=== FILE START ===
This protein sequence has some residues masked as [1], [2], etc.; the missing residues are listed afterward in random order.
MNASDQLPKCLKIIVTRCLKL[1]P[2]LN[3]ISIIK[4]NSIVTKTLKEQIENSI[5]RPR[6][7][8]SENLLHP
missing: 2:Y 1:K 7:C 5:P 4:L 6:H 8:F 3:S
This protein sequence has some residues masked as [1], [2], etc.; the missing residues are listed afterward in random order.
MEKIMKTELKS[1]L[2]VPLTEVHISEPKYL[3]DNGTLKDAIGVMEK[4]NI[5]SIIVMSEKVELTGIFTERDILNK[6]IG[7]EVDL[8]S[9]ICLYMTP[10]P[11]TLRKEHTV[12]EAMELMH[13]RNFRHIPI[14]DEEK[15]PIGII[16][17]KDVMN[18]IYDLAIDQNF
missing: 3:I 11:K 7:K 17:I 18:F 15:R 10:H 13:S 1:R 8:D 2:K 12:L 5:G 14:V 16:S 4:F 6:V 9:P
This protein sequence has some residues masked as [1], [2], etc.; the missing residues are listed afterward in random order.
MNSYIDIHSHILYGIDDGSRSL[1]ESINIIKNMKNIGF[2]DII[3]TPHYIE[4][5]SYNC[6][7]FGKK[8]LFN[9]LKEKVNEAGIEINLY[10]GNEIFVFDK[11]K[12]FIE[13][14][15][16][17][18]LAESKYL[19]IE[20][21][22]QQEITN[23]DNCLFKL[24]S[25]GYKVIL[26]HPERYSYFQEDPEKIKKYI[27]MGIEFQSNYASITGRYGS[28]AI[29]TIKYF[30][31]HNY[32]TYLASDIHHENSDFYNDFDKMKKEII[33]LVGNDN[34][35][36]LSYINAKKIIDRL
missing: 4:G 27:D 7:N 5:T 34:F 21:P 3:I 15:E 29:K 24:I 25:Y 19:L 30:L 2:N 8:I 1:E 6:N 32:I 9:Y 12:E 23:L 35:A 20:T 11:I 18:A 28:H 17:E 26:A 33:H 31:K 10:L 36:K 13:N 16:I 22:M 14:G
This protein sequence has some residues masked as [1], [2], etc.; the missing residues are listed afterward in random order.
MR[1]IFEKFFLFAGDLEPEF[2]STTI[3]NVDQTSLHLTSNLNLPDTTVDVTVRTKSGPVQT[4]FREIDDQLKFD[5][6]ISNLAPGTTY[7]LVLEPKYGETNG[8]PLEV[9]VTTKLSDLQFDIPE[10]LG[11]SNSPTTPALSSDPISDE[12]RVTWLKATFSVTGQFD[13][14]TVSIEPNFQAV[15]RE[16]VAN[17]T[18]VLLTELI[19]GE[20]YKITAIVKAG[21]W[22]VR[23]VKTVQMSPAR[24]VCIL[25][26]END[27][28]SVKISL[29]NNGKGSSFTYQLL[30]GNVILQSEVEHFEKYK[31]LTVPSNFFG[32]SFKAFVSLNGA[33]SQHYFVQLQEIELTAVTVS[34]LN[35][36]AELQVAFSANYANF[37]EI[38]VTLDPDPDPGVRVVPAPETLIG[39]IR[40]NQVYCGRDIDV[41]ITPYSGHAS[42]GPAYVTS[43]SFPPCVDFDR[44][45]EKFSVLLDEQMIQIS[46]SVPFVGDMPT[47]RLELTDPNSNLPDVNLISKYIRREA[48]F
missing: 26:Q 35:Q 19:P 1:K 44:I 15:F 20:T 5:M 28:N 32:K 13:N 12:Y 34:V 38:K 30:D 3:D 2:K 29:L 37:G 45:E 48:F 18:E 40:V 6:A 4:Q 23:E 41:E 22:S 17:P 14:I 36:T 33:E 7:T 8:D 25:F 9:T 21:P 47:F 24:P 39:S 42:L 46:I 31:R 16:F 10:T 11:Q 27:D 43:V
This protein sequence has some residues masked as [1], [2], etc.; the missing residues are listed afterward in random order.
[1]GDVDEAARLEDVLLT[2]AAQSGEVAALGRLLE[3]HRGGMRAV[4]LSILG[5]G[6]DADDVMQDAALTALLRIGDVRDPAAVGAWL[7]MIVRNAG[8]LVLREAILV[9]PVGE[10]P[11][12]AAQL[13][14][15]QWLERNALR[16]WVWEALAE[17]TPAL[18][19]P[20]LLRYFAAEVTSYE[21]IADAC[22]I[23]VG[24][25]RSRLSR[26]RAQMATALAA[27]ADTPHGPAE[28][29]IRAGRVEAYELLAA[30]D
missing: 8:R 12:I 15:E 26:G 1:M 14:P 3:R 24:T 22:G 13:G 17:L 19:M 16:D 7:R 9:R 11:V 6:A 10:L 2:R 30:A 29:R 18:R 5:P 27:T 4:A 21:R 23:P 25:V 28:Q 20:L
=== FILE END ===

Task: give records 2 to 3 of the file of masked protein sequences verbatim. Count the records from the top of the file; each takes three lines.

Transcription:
This protein sequence has some residues masked as [1], [2], etc.; the missing residues are listed afterward in random order.
MEKIMKTELKS[1]L[2]VPLTEVHISEPKYL[3]DNGTLKDAIGVMEK[4]NI[5]SIIVMSEKVELTGIFTERDILNK[6]IG[7]EVDL[8]S[9]ICLYMTP[10]P[11]TLRKEHTV[12]EAMELMH[13]RNFRHIPI[14]DEEK[15]PIGII[16][17]KDVMN[18]IYDLAIDQNF
missing: 3:I 11:K 7:K 17:I 18:F 15:R 10:H 13:S 1:R 8:D 2:K 12:L 5:G 14:V 16:S 4:F 6:V 9:P
This protein sequence has some residues masked as [1], [2], etc.; the missing residues are listed afterward in random order.
MNSYIDIHSHILYGIDDGSRSL[1]ESINIIKNMKNIGF[2]DII[3]TPHYIE[4][5]SYNC[6][7]FGKK[8]LFN[9]LKEKVNEAGIEINLY[10]GNEIFVFDK[11]K[12]FIE[13][14][15][16][17][18]LAESKYL[19]IE[20][21][22]QQEITN[23]DNCLFKL[24]S[25]GYKVIL[26]HPERYSYFQEDPEKIKKYI[27]MGIEFQSNYASITGRYGS[28]AI[29]TIKYF[30][31]HNY[32]TYLASDIHHENSDFYNDFDKMKKEII[33]LVGNDN[34][35][36]LSYINAKKIIDRL
missing: 4:G 27:D 7:N 5:T 34:F 21:P 3:I 15:E 29:K 24:I 25:Y 19:L 30:L 2:N 8:I 1:E 6:N 32:I 9:Y 12:E 23:L 35:A 20:T 11:I 18:A 28:H 17:E 26:A 33:H 31:K 10:L 36:K 13:N 16:I 22:M 14:G